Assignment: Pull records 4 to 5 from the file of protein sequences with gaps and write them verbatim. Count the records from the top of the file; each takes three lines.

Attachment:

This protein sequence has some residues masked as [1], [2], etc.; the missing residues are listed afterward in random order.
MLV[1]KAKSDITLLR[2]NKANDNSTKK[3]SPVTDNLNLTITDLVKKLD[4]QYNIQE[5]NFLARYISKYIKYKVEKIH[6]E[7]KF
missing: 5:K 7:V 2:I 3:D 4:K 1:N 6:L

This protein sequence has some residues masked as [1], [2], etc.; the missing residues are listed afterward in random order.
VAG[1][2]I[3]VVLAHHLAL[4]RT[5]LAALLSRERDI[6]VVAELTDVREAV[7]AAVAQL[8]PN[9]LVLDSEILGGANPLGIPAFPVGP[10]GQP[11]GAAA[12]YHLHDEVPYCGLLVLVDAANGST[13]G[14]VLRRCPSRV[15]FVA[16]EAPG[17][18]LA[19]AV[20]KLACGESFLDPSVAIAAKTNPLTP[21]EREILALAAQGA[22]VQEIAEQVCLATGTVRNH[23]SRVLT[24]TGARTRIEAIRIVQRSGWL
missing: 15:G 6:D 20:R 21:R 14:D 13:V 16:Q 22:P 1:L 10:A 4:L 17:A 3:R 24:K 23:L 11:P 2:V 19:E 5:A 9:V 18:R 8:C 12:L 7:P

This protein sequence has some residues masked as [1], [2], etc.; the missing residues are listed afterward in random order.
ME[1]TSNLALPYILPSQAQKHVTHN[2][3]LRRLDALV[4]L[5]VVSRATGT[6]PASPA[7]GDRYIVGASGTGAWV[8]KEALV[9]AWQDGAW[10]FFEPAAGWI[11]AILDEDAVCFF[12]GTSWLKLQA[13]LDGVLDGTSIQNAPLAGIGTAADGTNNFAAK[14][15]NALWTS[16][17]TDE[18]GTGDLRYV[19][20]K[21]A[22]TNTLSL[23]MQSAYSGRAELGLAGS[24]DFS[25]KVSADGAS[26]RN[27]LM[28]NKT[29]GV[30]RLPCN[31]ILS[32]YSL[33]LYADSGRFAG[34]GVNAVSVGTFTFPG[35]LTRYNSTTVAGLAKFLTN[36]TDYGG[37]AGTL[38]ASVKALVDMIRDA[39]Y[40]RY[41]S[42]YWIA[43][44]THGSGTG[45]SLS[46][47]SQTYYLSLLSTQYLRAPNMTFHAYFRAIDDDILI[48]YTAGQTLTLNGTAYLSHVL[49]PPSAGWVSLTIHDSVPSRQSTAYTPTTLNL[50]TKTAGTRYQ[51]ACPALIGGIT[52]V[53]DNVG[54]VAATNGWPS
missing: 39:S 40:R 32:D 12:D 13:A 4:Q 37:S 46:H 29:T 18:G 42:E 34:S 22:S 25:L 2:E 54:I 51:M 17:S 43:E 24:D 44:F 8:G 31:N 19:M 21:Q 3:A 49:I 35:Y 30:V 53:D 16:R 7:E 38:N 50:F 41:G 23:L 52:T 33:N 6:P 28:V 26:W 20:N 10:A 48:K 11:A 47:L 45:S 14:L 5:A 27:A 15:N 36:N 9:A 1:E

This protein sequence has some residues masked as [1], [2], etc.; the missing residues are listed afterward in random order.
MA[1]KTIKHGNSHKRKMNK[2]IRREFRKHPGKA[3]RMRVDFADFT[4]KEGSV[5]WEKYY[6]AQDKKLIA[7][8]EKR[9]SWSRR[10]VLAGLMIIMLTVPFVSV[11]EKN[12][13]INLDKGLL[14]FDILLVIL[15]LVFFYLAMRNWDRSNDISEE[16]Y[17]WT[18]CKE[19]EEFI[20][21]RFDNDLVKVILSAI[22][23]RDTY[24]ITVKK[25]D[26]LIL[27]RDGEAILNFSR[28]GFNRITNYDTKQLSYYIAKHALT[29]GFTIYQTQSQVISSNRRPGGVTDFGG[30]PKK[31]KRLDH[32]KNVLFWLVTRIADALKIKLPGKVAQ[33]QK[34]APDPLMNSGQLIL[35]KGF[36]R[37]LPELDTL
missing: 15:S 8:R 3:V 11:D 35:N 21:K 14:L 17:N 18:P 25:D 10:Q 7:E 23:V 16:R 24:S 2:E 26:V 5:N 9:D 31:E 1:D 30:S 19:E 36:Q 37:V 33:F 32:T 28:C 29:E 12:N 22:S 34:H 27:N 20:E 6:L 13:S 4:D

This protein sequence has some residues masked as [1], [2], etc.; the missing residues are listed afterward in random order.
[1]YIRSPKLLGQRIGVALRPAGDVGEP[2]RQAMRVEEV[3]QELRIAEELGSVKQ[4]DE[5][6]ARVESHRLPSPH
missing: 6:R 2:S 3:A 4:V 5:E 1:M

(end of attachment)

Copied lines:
This protein sequence has some residues masked as [1], [2], etc.; the missing residues are listed afterward in random order.
MA[1]KTIKHGNSHKRKMNK[2]IRREFRKHPGKA[3]RMRVDFADFT[4]KEGSV[5]WEKYY[6]AQDKKLIA[7][8]EKR[9]SWSRR[10]VLAGLMIIMLTVPFVSV[11]EKN[12][13]INLDKGLL[14]FDILLVIL[15]LVFFYLAMRNWDRSNDISEE[16]Y[17]WT[18]CKE[19]EEFI[20][21]RFDNDLVKVILSAI[22][23]RDTY[24]ITVKK[25]D[26]LIL[27]RDGEAILNFSR[28]GFNRITNYDTKQLSYYIAKHALT[29]GFTIYQTQSQVISSNRRPGGVTDFGG[30]PKK[31]KRLDH[32]KNVLFWLVTRIADALKIKLPGKVAQ[33]QK[34]APDPLMNSGQLIL[35]KGF[36]R[37]LPELDTL
missing: 15:S 8:R 3:V 11:D 35:N 21:K 14:L 17:N 18:P 25:D 10:Q 7:E 23:V 16:R 24:S 2:E 26:V 5:N 9:D 31:E 1:D 30:S 19:E 36:Q 37:V 33:F 32:T 28:C 29:E 12:N 22:S 34:H 27:N 20:E 6:L 13:S 4:D

This protein sequence has some residues masked as [1], [2], etc.; the missing residues are listed afterward in random order.
[1]YIRSPKLLGQRIGVALRPAGDVGEP[2]RQAMRVEEV[3]QELRIAEELGSVKQ[4]DE[5][6]ARVESHRLPSPH
missing: 6:R 2:S 3:A 4:V 5:E 1:M